The International Food Policy Research Institute said on Monday in Abuja that land degradation costs the world 2.3 trillion dollars annually.
Dr Ephraim Nkonya, a Senior Researcher in the institute, stated this in a paper he presented at a workshop on ‘’Global Assessment of Economic of Land Degradation and Policy Implications”.
He said that estimates of global cost of land degradation widely differed depending on methods used, adding that the Total Economic Value (TEV) method showed that it costs 2.3 trillion annually.
According to him, land degradation poses grievous threat to people’s food security across the world, attributing it to human activities and natural hazards.
Nkonya noted that land degradation had become a common phenomenon in both rich and poor countries in temperate and tropical regions of the world.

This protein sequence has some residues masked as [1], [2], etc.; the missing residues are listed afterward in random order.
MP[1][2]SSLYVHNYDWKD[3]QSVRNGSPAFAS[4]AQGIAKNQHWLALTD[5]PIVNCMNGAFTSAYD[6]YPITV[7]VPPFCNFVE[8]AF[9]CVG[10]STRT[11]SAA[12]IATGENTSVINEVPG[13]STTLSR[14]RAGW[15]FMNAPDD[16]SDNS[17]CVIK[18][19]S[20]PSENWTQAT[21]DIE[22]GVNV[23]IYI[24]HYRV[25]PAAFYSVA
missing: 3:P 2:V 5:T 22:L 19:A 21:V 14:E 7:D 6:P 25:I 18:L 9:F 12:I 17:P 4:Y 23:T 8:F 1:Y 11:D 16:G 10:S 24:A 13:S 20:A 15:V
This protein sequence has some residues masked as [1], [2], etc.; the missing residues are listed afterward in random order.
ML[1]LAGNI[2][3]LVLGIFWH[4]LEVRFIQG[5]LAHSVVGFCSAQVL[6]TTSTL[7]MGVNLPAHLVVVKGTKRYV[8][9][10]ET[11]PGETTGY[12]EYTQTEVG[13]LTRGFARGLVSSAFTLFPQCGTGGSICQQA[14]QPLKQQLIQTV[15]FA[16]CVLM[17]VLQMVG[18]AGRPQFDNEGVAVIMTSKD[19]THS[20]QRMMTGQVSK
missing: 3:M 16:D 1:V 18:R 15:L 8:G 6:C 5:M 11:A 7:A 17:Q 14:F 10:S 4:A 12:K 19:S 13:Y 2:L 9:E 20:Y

He suggested collaboration between the local and international communities to effectively tackle the menace.
According to him, Africa accounts for 25 per cent of land degradation in the world and contributes only two per cent to global Gross Domestic Product.
He said that the continent ought to be the future food basket of the world, given Africa’s rich agricultural potential.
The senior researcher called for more incentives for farmers to plant forest trees so as to discourage the use of fertiliser to protect land.
Nkoya stated that the world must evolve means of increasing food production without necessarily clearing forest lands.
He, therefore, recommended more enlightenment programmes for policy makers and agriculture extension workers to further educate local farmers on what to do to preserve land.
The workshop attracted dons, government officials and some international NGOs.